Hoe and Worthing Archive: Brick Kiln Farm 


inclosure map

On the inclosure map of 1814, what appear to be extensive pits are shown in plot No. 89.

[Courtesy of Norfolk Record Office C/Sca/2/243]

For most of the nineteenth century, the brickyard was in the tenancy of the Kitteringham family. William is head of the family in the census of 1841 and they continue until 1891, when Downing Kitteringham was the manager. He also enumerated the censuses for Hoe in 1881 and 1891.

sale details   Sale details and plan from the auction catalogue of the
   Bylaugh park estate, 1917.


Plot 7 on the plan is described as ĎA piece of Market Garden Groundí. It was bought by a Mr E. F. Howard for £100. Perhaps he supplied the market in Dereham with produce.

arson report    June 1905

Alec Anderson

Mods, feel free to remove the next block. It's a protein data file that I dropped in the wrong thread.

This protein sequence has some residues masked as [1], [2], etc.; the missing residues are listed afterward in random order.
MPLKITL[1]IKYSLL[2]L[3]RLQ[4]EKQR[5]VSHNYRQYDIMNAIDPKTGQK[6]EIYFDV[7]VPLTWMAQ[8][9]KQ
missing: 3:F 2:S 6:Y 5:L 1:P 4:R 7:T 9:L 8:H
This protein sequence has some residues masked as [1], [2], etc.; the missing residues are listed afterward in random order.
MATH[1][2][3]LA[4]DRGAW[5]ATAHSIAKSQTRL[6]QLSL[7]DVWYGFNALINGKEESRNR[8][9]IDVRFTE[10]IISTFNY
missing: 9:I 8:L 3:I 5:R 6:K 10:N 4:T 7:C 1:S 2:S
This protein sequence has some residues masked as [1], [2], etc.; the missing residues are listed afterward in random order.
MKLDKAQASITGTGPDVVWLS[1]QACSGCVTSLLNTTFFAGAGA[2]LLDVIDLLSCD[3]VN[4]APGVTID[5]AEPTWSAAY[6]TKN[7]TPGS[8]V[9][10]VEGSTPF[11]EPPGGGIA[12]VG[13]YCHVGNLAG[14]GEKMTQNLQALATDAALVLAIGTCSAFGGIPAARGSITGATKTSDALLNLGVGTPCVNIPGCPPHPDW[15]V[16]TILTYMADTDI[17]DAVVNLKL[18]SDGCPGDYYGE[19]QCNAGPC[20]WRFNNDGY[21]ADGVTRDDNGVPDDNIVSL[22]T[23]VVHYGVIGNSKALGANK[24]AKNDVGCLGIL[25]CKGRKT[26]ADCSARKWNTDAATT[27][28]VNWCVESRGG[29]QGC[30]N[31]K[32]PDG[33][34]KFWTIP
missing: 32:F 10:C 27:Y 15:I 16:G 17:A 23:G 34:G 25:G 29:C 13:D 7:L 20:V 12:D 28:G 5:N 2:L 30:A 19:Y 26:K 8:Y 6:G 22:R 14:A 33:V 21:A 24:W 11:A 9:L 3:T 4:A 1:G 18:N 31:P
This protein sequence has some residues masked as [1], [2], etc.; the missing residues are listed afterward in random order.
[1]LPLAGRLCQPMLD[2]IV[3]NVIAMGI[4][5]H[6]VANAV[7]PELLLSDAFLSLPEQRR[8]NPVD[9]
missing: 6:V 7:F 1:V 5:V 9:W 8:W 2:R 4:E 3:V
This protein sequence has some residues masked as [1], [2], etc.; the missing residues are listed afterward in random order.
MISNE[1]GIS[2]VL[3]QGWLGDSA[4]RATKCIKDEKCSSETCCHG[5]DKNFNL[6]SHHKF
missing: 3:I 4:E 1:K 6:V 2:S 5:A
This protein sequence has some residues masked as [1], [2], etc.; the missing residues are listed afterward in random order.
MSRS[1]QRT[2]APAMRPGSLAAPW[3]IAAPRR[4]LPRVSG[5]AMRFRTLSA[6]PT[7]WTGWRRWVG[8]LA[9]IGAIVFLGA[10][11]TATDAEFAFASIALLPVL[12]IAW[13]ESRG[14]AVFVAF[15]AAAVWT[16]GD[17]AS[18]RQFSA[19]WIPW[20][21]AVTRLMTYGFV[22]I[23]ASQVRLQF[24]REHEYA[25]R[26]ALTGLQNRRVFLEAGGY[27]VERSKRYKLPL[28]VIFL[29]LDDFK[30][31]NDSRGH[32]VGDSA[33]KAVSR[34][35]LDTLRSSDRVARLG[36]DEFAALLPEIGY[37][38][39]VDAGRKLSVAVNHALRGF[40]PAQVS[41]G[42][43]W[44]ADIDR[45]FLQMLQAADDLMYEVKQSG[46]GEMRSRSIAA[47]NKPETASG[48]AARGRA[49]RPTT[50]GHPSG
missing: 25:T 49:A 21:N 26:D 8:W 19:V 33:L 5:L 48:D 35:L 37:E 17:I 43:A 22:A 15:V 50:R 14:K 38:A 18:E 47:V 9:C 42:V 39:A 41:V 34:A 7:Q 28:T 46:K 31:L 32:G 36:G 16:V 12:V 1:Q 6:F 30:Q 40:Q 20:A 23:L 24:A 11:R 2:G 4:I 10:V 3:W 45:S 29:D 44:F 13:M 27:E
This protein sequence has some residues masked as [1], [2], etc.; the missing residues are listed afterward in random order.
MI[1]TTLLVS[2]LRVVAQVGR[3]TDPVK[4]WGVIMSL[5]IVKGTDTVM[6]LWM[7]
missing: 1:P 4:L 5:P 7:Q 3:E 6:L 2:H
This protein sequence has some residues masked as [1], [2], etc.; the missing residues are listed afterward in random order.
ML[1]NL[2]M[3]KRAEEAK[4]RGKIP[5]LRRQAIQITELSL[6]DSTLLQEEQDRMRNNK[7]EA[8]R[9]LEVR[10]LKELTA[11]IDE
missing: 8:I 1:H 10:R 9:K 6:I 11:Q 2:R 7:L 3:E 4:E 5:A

Alec Anderson lived most of his life at Brick Kiln farm cottages and worked at Dillington Hall farm. He was a dispatch rider in the Home Guard during WWII. This photo is from September 1952.


The first combine harvester in the area, a Claas. Originally without its own engine and powered by the tractor, it was modfied with the addition of a Ford industrial engine on top. Alec Anderson is driving the tractor. August 1952.

Alfred Bunting    Alfred Bunting, March 1958

barley stacking

Stacking barley straw at Brick Kiln farm in August 1968. The newspaper report records a late harvest that year.

Brick kiln farm

Brick Kiln farmhouse when it belonged to Vic and Eileen Ringwood in the 1970s. They had a business called Spinners in the small white building, selling fleece, yarn, dyes and spinning equipment.


The house has been extended since then, but the Bylaugh estate chimneys still stand out.

rabbitsfoot barn

Rabbit's Foot barn was converted into a house in the 1980s. It was formerly part of the agricultural buildings of Manor farm, Hoe.